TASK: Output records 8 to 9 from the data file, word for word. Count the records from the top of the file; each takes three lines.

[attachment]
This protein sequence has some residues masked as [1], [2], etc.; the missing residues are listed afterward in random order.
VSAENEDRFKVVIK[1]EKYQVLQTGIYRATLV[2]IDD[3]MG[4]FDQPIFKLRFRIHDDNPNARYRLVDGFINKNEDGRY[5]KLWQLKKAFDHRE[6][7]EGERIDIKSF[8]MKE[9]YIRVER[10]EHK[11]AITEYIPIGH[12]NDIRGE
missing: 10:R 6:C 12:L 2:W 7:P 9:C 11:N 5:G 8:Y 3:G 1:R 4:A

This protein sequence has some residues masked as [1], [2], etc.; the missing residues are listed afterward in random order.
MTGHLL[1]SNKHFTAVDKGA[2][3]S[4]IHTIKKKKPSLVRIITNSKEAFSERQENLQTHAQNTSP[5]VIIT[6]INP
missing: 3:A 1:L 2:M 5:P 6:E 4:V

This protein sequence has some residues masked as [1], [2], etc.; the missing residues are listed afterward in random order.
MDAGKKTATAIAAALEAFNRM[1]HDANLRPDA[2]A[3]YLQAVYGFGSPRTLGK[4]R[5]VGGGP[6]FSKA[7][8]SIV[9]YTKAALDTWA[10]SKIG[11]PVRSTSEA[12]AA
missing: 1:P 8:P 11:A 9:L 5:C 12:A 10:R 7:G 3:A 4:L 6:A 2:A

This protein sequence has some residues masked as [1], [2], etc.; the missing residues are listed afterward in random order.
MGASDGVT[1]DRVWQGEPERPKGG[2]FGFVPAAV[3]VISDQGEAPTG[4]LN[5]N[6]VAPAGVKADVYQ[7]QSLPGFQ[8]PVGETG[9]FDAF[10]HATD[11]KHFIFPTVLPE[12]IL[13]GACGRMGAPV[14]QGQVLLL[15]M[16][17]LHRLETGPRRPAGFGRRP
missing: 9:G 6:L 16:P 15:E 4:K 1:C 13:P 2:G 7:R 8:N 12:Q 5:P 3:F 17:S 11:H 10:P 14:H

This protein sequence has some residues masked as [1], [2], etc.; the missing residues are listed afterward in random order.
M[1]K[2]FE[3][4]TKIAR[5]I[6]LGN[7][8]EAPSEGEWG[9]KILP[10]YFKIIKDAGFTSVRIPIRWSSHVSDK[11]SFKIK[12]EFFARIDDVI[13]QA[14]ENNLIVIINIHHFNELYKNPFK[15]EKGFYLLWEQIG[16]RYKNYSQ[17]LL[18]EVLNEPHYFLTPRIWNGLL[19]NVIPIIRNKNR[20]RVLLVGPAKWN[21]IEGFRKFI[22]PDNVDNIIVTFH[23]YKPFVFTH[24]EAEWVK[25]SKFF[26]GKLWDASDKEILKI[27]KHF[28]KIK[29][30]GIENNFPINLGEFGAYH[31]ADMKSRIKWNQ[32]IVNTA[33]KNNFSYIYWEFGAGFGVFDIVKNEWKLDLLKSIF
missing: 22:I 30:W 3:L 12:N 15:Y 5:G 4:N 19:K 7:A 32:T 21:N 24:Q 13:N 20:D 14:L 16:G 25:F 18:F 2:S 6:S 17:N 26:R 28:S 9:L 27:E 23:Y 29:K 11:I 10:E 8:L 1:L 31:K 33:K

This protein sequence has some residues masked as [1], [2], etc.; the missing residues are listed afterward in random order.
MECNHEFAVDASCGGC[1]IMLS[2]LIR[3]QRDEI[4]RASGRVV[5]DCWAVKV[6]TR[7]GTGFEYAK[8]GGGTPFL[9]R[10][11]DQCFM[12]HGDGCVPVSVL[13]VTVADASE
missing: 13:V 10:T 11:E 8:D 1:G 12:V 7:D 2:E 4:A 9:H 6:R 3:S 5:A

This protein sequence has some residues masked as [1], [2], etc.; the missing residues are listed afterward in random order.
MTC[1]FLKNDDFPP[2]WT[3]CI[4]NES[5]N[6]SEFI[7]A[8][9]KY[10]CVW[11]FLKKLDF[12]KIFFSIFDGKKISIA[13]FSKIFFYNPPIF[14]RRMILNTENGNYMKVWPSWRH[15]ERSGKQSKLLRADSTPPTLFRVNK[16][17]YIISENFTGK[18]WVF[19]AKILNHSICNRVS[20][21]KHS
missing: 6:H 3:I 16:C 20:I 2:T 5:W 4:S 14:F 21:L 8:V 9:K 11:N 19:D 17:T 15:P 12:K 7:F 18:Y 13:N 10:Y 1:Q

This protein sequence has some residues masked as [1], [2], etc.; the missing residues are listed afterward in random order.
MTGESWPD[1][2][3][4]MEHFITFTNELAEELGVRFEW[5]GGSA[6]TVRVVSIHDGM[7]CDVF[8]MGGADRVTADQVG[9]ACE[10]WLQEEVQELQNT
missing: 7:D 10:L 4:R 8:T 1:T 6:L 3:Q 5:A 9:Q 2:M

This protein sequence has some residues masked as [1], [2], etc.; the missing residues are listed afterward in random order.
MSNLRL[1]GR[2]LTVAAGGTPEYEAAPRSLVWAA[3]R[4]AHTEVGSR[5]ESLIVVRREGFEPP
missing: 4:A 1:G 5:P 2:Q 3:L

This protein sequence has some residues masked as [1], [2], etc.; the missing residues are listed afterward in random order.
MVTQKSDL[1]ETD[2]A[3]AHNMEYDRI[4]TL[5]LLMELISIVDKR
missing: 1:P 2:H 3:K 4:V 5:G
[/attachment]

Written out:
This protein sequence has some residues masked as [1], [2], etc.; the missing residues are listed afterward in random order.
MTGESWPD[1][2][3][4]MEHFITFTNELAEELGVRFEW[5]GGSA[6]TVRVVSIHDGM[7]CDVF[8]MGGADRVTADQVG[9]ACE[10]WLQEEVQELQNT
missing: 7:D 10:L 4:R 8:T 1:T 6:L 3:Q 5:A 9:Q 2:M

This protein sequence has some residues masked as [1], [2], etc.; the missing residues are listed afterward in random order.
MSNLRL[1]GR[2]LTVAAGGTPEYEAAPRSLVWAA[3]R[4]AHTEVGSR[5]ESLIVVRREGFEPP
missing: 4:A 1:G 5:P 2:Q 3:L